Sgt. Hilda Griggs clearly remembers the time she spent sorting mail during World War II.
In 1945, Griggs was assigned to the 6888th Central Postal Directory Battalion, the first and only Women’s Army Corps unit composed of African American women to be deployed overseas.
Nicknamed the “Six Triple Eight,” the 855 women were charged with clearing several years of mail backlogged in large warehouses and other facilities throughout Europe.
“We had to separate them by where they were going. We did England’s first because a lot of our troops were over there,” Griggs said about her shift. “It would take a while to pile and sort the mail by 4 p.m.”
Griggs, now 96, is one of nine surviving members of the 6888th, whose motto was “No Mail, Low Morale.” The group is being remembered during Women’s History Month for its role in keeping American troops connected to their loved ones during a perilous moment in world history.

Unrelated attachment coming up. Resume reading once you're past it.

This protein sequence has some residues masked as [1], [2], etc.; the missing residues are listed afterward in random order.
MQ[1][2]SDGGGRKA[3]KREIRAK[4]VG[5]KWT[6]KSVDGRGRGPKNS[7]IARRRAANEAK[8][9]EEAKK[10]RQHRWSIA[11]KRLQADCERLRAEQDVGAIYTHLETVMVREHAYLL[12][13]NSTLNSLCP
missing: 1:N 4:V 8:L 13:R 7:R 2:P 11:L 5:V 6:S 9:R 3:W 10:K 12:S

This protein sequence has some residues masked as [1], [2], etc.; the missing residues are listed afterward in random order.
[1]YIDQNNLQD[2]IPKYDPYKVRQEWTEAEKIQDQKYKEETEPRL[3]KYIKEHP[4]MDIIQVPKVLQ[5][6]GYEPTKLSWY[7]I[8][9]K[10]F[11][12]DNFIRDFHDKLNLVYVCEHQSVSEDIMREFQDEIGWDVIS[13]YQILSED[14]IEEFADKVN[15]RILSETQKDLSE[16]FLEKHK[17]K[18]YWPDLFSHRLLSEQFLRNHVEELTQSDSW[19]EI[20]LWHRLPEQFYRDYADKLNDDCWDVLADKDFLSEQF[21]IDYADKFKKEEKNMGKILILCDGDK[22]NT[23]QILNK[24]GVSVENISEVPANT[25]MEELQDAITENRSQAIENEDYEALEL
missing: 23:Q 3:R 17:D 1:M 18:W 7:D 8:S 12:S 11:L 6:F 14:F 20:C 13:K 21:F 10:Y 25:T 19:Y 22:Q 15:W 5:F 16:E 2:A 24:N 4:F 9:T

Griggs, a Clementon, NJ, resident, helped sort and route millions of pieces of mail with thousands addressed only to common names such as “Robert Smith” and some just to “Junior, US Army.”
“Most of the letters came from the soldiers’ moms — to make them feel at home,” she said.
Griggs traveled through war zones to help clear the mail backlog and said the unit “all worked together” to get the job done.
“We went from Birmingham, England, to Rouen, France, then Paris. We learned a lot — especially to keep our mouths shut.”
Following her honorable discharge from the Army, Griggs worked in civil service until she retired. She looks back on her contribution to the war effort with pride.
“I feel great. It was a big help for the men,” she said.